Friday, January 04, 2019

HEAs and "A Righted Universe"

Jennifer Porter's written a long thread on Twitter which examines a particular element of the Happy Ever After in more detail. The whole thread can be found here (via threadreaderapp) or here (at Twitter, but you'll have to scroll to the top). That element is what Porter (drawing on a post by Super Wendy) calls "a righted universe", and Porter states that "If the universe isn’t right, many of use reject the HEA/FN even if it exists".

I don't want to repeat the implications which Jennifer Porter draws out. They're in her thread, so there's no need to repeat them all here. But I do think that this insight into how readers feel about "a righted universe" enhances Pamela Regis's analysis of the essential elements of romance. Regis does, in fact, allude to the "righted universe". First of all, she offers "society defined" (31) as one of the essential elements of romance:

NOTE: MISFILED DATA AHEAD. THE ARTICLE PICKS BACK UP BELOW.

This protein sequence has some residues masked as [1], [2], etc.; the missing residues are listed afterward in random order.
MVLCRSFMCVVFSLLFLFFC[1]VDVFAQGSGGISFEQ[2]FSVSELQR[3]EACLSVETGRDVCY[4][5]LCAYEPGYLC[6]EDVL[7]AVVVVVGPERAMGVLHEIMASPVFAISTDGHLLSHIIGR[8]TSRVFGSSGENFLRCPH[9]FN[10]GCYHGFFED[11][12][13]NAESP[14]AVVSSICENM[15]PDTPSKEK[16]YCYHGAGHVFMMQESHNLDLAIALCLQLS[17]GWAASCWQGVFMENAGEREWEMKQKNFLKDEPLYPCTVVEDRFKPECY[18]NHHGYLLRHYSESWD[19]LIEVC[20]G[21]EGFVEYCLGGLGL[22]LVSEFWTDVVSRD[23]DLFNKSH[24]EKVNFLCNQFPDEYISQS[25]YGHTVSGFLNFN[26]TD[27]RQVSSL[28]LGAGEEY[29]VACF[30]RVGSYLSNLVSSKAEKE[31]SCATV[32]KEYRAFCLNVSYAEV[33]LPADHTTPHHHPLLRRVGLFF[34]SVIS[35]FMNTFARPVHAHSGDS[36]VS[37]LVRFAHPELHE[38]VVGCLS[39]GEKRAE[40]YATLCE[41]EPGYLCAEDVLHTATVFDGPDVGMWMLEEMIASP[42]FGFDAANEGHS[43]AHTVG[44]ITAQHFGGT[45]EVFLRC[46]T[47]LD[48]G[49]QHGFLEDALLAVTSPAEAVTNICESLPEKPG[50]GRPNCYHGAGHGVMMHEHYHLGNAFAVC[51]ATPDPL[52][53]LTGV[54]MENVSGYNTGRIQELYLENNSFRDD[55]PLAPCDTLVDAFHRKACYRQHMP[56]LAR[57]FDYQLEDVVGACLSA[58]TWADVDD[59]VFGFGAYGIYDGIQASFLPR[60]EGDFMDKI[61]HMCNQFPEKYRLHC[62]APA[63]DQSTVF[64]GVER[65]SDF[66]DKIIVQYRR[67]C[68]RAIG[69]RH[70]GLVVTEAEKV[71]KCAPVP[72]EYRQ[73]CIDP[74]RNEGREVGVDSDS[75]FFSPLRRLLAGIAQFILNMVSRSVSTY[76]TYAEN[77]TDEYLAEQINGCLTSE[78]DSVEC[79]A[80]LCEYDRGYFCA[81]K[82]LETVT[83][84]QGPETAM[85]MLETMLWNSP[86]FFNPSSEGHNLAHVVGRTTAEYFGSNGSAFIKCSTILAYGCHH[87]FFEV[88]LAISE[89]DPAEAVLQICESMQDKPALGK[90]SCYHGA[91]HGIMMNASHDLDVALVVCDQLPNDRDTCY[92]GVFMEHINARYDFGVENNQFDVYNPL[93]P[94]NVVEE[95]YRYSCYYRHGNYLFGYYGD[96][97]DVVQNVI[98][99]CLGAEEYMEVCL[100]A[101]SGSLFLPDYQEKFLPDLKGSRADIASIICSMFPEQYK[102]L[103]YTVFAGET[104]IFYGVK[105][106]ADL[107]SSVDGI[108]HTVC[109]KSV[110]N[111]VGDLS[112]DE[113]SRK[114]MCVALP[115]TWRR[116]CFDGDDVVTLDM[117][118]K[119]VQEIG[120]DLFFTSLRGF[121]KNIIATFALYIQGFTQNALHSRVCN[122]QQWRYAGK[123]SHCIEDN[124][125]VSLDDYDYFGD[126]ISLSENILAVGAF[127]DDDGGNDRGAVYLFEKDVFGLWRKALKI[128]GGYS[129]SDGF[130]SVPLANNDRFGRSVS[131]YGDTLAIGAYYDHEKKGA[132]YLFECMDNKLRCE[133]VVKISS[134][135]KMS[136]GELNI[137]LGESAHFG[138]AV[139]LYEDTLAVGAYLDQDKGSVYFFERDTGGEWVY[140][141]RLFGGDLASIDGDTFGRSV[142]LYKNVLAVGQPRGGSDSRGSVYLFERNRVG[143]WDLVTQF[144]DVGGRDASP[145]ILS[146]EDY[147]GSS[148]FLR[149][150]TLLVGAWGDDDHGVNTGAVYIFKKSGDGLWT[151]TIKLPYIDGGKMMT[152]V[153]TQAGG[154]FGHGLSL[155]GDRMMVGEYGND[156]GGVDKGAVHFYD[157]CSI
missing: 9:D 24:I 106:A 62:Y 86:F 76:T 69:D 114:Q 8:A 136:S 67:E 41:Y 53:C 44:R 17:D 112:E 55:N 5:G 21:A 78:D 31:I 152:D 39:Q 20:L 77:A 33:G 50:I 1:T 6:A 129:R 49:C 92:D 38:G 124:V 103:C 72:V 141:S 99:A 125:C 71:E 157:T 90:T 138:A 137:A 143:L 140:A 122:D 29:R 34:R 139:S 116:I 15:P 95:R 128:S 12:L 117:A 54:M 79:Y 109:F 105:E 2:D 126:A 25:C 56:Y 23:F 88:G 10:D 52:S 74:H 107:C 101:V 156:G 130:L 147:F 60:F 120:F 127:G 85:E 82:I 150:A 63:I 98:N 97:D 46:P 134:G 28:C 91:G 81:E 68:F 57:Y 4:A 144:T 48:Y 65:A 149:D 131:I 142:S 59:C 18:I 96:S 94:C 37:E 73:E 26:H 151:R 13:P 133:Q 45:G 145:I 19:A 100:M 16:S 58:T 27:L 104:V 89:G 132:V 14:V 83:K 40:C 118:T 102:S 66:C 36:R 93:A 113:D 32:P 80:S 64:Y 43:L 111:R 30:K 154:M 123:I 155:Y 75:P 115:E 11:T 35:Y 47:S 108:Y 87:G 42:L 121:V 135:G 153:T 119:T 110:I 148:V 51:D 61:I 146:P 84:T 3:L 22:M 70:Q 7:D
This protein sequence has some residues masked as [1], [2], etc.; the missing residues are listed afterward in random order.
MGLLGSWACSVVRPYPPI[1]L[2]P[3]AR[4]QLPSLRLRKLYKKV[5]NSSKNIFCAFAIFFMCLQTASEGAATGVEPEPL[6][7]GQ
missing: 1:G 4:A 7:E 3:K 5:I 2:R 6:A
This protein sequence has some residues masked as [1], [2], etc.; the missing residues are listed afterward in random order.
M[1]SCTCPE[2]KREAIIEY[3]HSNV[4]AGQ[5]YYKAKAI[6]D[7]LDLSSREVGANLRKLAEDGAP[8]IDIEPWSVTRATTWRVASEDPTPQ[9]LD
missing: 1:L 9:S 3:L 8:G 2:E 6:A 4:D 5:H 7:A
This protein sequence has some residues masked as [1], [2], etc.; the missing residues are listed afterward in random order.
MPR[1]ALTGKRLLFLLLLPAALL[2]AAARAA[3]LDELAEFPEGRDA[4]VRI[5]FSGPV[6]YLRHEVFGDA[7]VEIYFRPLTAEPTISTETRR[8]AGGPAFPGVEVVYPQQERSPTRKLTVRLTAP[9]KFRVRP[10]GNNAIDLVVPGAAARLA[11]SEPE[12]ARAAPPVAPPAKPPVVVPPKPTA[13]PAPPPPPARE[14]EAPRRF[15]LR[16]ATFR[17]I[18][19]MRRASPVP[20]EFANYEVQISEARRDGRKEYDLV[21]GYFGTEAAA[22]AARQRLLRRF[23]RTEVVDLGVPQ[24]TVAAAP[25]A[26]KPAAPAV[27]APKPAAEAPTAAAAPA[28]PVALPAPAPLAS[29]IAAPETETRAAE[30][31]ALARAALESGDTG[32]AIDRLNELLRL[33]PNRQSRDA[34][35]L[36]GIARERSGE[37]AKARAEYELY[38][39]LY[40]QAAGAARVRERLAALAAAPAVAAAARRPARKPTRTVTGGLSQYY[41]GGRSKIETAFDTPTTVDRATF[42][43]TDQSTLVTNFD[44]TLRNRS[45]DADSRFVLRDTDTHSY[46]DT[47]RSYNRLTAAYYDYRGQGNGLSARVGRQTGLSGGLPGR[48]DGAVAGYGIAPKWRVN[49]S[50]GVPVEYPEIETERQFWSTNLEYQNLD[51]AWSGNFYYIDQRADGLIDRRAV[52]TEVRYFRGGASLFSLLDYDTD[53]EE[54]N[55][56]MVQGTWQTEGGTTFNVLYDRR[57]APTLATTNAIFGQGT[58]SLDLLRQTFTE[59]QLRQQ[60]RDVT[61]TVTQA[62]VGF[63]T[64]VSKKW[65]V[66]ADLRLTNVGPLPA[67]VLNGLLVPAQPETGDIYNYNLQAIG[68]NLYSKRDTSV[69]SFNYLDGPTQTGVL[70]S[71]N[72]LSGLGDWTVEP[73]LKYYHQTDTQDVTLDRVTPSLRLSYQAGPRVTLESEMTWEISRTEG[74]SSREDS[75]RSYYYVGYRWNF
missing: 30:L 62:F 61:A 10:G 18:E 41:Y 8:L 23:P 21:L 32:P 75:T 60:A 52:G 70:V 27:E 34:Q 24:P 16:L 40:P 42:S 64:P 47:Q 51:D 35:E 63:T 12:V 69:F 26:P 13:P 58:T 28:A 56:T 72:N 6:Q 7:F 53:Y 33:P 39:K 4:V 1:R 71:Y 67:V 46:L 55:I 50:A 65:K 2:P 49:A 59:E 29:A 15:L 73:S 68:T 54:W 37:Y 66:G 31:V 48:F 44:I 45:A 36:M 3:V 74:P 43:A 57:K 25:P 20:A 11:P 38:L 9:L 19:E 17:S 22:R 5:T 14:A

As she says, "This society is in some way flawed". Later, Regis returns to the issue of the flawed society:

The "accidental element" is the scene which demonstrates that "Society has reconstituted itself" (38) but, Regis says, "this scene is promised in every romance, even if it is not dramatized" (38). One could, then, argue that "Society reconstituted" (i.e. "a righted universe") is, for many readers, a ninth essential element.

Regis, Pamela. A Natural History of the Romance Novel. Philadelphia: University of Pennsylvania Press, 2003.